Lyndon (after two branches merge)[edit]

The joined river continues south. The river turns west, even west-northwest at times. An unnamed brook enters from the north. The river turns south. Miller Run enters from the west. Miller Run Valley is a sufficiently prominent feature to be followed by Interstate 91 instead of Route 5.[3] South Wheelock Branch enters from the west southwest just south of Riverside Court. The river proceeds to the Route 5 bridge and from there to the Vail Hydro Dam. The river runs southeast, then takes a turn west northwest, as the Sheldon River enters from the east.

The river encounters the Vail Hydro Dam and runs to a gravel pit. The Little Falls, about a mile above the Great Falls, have about a 20-foot (6.1 m) descent. The river proceeds from the gravel pit and railroad tracks to the Great Falls Dam downstream. It briefly widens to pond size south of Murray Circle.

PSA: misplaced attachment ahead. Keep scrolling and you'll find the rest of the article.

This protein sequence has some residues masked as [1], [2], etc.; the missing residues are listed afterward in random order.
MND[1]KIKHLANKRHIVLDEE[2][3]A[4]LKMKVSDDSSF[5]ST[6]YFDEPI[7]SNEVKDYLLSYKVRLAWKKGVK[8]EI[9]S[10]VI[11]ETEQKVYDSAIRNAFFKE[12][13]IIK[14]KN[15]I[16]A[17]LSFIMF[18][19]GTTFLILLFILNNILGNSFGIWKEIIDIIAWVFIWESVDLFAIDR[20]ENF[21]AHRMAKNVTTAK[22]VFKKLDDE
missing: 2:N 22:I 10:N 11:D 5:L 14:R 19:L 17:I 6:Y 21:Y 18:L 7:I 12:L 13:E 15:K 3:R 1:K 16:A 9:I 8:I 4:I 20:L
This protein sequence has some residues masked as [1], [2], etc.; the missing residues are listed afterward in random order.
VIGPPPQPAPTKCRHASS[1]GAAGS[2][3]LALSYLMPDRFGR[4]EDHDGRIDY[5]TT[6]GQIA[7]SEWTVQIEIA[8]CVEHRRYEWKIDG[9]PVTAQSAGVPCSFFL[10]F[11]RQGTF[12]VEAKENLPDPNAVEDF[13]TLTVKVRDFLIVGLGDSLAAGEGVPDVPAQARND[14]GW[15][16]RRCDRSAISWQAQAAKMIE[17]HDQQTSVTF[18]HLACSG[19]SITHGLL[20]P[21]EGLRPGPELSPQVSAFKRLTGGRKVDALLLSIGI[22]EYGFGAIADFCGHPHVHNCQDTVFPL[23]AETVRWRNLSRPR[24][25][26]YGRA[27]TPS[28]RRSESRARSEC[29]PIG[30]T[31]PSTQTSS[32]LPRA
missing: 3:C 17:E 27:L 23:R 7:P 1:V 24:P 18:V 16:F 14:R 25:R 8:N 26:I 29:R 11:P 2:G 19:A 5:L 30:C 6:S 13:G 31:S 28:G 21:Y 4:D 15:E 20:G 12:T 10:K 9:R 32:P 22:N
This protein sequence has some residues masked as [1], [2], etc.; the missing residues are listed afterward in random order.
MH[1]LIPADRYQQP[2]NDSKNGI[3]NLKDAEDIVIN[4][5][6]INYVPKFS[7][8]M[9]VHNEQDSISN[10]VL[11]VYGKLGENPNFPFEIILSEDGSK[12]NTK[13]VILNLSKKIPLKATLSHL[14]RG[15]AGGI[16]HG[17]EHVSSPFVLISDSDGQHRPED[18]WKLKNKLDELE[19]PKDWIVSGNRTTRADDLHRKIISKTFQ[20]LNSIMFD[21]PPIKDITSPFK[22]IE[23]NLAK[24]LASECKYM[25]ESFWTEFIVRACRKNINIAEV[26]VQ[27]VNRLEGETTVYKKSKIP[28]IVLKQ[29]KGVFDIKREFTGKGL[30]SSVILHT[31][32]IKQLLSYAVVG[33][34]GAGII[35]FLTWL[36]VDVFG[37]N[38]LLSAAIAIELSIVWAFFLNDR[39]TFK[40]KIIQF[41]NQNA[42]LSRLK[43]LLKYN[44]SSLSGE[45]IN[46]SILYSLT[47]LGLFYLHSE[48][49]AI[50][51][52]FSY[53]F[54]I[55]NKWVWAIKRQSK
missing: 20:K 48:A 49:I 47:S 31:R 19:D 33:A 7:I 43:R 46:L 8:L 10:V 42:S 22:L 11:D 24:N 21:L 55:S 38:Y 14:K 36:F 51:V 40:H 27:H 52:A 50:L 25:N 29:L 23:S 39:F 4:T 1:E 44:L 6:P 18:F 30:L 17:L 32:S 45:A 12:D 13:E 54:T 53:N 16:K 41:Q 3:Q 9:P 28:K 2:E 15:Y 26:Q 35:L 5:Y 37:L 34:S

It encounters the Great Falls Dam and runs downstream to the St. Johnsbury Pierce Mills Dam. Roberts Brook[4] enters from the east. Stark Brook enters from the north and west, north of St. Johnsbury Center. A second Roberts Brook enters from the east. A third Roberts Brook enters from the west.

St. Johnsbury[edit]

The river proceeds through the center of St. Johnsbury from north to south. From its valley the higher lands rise on either side to the east and west. In the southern part of the town it is joined by the Moose River at St. Johnsbury, a large stream from the east, and the Sleepers River, a smaller tributary, from the northwest.

It encounters the Pierce Mills Hydro Dam. It proceeds to the Rapids after a sharp bend downstream across from the Green Mountain Trailer Park above the mall at St. Johnsbury Center. Across from the Green Mountain Trailer Park, it flows downstream to the Price Chopper store on the corner where river and the railroad come close together.